A bare concrete slab in your garage can stain easily and weather poorly. And it just looks and feels half-finished. If you’re ready to upgrade your garage floor but don’t know which options are available to you, read on.
The most popular garage-flooring options include paint, sealed concrete, roll-out flooring mats, tiles, and epoxy. Let’s look at each of them in turn.
Latex paint has been used for years to freshen up garage floors. While hardly the toughest floor covering available, paint is inexpensive, easy to apply, and allows you to choose just about any color you wish. Special epoxy paints are also available that offer a bit more durability and protection from stains and chemicals.
Concrete doesn’t need to look bland and industrial: when it’s polished and sealed, concrete’s character comes alive. If you like concrete just fine on its own, but want to protect it from stains, pitting, and the sort of damage common to garage floors, you might consider a simple acrylic sealer. A high-quality sealer will keep your garage floor from producing dust, protect it from salt, dirt, and liquids, and offer at least some resistance to oil and chemicals. Plus, it will make your floor a relative breeze to clean up.
Sealers are inexpensive, easy to apply, and can get you back in your garage within a day or two, sooner than some other approaches. Once your concrete is sealed, you can always go back later to add a tougher top coat, such as epoxy.
For a more versatile finish that’s still easy to install, you might consider rubberized vinyl floor mats. These polyvinyl mats come in rolls of various lengths, and in a wide variety of colors and textures. They are easy to cut down to the size of your garage, and just as easy to install: just roll the flooring directly onto your concrete slab. No adhesive is necessary, and if you need to make two passes, adjoining mats can be butted together for a nearly seamless finish.
Roll-out flooring is resistant to oils, antifreeze, battery acids, and other common garage hazards. Its texture keeps water off the surface, and its slight cushion makes it a perfect finish for garages that see a lot of foot traffic. Some roll-out flooring even incorporates lighting, parking guides, or special channels for drawing away melting snow and other sources of garage-floor flooding. You can even take it with you when you move, by simply rolling it back up.
More versatile than roll-out flooring but a bit less convenient to install, garage floor tiles are an increasingly popular choice for homeowners. With this popularity have come more options, ranging from simple plastic tiles to durable vinyl composites, and even to porcelain tiles. Many are geared to DIYers, often featuring an interlocking system for easy installation. Others, particularly the more durable varieties, may require a bit of skill, or even professional installation.
Since they can be made of so many different kinds of material, you’ll want to be sure to choose a type of tile that serves your needs best. For example, some offer modest resistance to the kinds of oils and acids that often hit a garage floor. Others are highly impervious to those dangers, but may not do so well with salt or standing water. Some, particularly polyvinyl tiles, are excellent all-arounders.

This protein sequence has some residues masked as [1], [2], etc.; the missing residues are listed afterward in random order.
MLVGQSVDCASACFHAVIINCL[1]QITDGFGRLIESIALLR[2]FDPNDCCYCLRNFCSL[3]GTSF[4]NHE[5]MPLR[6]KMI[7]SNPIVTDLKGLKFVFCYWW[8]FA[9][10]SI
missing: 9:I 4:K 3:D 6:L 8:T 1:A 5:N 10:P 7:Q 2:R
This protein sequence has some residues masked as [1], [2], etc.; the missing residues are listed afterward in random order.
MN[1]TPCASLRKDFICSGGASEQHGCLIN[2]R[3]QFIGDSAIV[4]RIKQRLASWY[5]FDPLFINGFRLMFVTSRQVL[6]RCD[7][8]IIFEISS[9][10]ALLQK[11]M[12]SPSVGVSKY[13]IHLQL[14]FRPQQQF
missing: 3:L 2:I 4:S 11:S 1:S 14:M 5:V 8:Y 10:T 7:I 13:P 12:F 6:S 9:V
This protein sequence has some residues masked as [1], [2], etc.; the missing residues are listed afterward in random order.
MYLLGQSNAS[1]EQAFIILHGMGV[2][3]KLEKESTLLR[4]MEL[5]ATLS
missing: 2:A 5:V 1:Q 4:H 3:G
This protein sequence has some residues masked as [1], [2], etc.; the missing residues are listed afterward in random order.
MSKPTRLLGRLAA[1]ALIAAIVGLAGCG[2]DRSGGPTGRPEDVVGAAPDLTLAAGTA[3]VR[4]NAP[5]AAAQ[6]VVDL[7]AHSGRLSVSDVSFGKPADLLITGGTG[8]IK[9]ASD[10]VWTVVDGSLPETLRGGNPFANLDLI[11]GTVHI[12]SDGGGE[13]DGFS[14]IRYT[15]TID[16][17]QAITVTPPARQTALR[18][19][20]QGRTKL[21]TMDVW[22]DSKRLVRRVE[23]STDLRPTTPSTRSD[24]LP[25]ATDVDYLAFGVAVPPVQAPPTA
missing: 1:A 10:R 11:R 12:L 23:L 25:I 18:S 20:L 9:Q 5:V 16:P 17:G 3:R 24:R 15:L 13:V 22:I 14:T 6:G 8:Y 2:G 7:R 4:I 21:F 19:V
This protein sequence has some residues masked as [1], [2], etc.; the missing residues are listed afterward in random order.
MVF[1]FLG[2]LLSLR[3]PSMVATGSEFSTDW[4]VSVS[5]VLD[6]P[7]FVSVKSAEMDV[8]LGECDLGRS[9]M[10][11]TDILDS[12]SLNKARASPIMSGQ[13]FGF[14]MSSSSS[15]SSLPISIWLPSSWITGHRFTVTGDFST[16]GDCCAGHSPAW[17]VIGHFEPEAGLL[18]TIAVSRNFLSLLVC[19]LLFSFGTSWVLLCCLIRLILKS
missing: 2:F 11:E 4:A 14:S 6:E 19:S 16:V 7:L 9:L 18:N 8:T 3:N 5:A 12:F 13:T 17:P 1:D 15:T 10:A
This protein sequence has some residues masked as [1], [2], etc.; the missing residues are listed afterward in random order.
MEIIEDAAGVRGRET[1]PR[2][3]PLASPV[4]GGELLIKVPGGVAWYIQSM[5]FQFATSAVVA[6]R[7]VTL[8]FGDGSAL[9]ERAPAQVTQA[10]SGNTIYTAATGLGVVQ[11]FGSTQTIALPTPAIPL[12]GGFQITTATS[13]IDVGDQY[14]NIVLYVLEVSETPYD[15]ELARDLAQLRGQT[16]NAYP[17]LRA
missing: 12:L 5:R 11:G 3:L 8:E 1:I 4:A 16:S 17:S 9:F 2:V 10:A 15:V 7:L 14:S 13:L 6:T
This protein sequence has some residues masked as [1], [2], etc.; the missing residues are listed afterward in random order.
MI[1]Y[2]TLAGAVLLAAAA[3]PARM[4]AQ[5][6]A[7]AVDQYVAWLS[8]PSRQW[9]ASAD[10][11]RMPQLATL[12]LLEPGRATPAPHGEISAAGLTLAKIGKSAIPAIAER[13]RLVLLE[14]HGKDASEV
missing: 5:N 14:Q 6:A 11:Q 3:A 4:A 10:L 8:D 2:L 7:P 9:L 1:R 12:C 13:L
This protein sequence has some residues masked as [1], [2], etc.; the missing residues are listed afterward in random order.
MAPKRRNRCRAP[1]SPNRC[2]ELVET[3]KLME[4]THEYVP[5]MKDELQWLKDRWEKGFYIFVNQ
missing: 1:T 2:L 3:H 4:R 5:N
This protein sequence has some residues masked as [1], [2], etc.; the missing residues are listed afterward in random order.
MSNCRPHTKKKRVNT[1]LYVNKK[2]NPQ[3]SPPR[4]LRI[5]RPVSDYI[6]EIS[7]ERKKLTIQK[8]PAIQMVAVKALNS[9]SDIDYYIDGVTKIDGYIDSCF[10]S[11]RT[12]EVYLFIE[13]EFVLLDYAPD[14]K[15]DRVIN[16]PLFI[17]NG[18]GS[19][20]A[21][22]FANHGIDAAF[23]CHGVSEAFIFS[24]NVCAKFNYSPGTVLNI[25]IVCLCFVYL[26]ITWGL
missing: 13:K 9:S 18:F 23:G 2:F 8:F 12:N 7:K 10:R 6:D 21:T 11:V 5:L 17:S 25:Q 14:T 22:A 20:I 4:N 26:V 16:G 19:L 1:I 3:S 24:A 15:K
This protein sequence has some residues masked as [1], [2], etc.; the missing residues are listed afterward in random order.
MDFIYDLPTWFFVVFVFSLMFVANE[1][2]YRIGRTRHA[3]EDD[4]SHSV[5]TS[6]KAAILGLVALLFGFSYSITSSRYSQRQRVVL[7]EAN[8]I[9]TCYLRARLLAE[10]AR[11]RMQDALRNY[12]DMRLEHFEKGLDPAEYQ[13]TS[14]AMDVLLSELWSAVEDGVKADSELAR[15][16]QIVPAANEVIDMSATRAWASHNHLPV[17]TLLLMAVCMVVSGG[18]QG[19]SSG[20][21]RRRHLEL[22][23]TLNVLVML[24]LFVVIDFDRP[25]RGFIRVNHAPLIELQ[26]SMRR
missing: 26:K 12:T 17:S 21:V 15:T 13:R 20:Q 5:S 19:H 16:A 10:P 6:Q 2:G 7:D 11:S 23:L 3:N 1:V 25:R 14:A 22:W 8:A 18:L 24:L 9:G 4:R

Whichever tile works best for you, you’ll almost certainly be able to find it in the colors that fit your style, and you’ll be free to create some interesting patterns that just aren’t possible with other flooring options.
For homeowners who want an attractive, durable garage floor, similar to what you’d find in a car showroom or in some professional garages, epoxy flooring is still the most popular way to go. Epoxy isn’t nearly as convenient as other approaches. It must be mixed on-site from two different components, applied in at least two coats, and left to cure for 3-4 days. But the results are superbly durable, long-lasting, and easy to maintain.
Epoxy resists everything from moisture to battery acid; its main nemesis is UV light, which can cause it to yellow, but which isn’t a huge concern in most garages. It can become slippery when wet, even dangerously so, but a bit of texture added to its top coat can make it safe even when oil is spilled on it. Some homeowners add paint chips to their epoxy floors for a bit of visual texture; some prefer a glossy finish to their epoxy floors, while others like a more satiny glow; still others add a urethane clear coat to better protect their investment.
For patient DIYers, epoxy floors can be straightforward to install, if a bit time-consuming. Professional installations can carry warranties of 15 years or more.
Even More Options
Some garages do double duty as recreational or workout areas. For those uses, homeowners can choose from a wide variety of highly cushioned rubber and foam flooring and mats. Some even divide their garages up into distinct zones, each with a different type of flooring described here.
Those who want the durability and professional, finished look of an epoxy floor but don’t want to wait a week to use their garage again can look at the relatively new polyaspartic flooring options now available. These compounds dry and cure much more quickly than epoxy and offer similar long-term benefits; they cost a bit more, even for DIYers, and require better planning and more confident technique to install.
The bottom line is that there’s no longer any good reason to live with a simple slab floor in your garage. Homeowners have so many options these days that the best approach is usually to imagine everything you need from your garage floor, then to find the flooring product that best matches your vision.